07/21/2003 12:00AM

P Val remains dominant


INGLEWOOD, Calif. - Patrick Valenzuela continued his dominance in Southern California at Hollywood Park this summer, winning his fourth riding title since he returned to racing from a suspension in late 2001.

Valenzuela, 40, finished the meeting with 81 winners, 12 clear of Victor Espinoza. Alex Solis was third with 48 wins.

Earlier this year, Valenzuela won the title at the winter-spring meeting at Santa Anita. Last year, he won titles at the Hollywood Park spring-summer meeting and at Del Mar in his first full season of riding since he missed 22 months because of a suspension for substance abuse.

"I would have been happy with 60 or 70 wins," Valenzuela said. "Competing on a daily basis is a thrill."

Espinoza edged Valenzuela in stakes wins, 9-8, but Valenzuela expects to improve in that category at Del Mar.

"We're getting there little by little," he said. "The overall picture is very good."

Trainer Doug O'Neill won his first training title at a Hollywood Park spring-summer meeting, and his third title on the circuit in the last year. O'Neill finished with 37 winners, the most since Laz Barrera won the same number in 1979. Bob Baffert and Mike Mitchell tied for second with 20 wins.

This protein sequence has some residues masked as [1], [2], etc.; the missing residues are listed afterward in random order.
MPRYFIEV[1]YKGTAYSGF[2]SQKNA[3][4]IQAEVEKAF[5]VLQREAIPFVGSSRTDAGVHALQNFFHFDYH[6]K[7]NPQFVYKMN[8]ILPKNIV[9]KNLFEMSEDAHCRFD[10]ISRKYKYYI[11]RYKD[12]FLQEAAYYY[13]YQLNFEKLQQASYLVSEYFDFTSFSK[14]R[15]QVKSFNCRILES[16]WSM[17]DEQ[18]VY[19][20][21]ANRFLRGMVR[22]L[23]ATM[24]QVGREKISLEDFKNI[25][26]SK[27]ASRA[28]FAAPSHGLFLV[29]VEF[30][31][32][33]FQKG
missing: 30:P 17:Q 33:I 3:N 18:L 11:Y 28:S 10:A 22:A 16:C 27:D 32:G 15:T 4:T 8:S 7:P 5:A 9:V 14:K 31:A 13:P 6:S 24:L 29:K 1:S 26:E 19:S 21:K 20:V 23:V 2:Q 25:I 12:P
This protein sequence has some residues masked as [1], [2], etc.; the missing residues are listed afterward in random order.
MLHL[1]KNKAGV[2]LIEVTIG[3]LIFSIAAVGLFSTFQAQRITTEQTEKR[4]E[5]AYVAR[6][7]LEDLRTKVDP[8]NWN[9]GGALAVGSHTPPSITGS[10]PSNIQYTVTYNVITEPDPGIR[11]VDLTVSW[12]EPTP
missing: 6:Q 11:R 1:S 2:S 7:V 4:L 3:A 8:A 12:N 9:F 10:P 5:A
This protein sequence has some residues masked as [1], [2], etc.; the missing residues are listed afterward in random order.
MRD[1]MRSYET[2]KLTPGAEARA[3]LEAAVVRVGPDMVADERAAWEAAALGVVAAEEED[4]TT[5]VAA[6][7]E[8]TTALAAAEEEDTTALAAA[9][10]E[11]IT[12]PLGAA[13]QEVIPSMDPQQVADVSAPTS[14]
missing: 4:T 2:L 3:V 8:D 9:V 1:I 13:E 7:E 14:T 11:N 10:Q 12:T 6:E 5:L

In 2002, O'Neill won titles at Fairplex Park and the Hollywood Park fall meeting.

Azeri was voted horse of the meeting. The reigning Horse of the Year, Azeri won the Milady and Vanity handicaps for the second consecutive year to stretch her winning streak to 10.

The 65-day meeting incurred losses in major business categories. The ontrack average attendance fell 7 percent, to 8,498. The ontrack average handle fell 6 percent, to $1,852,821. The only growth came in account wagering handle, which grew 43 percent to a daily average of $504,954. The overall average handle, including state-wide and interstate sources, fell fractionally to $10,593,556.

Track president Rick Baedeker said the presence of casinos operated by Native Americans in Southern California was having an effect on ontrack business. "If we don't think that is costing us, we're kidding ourselves," he said.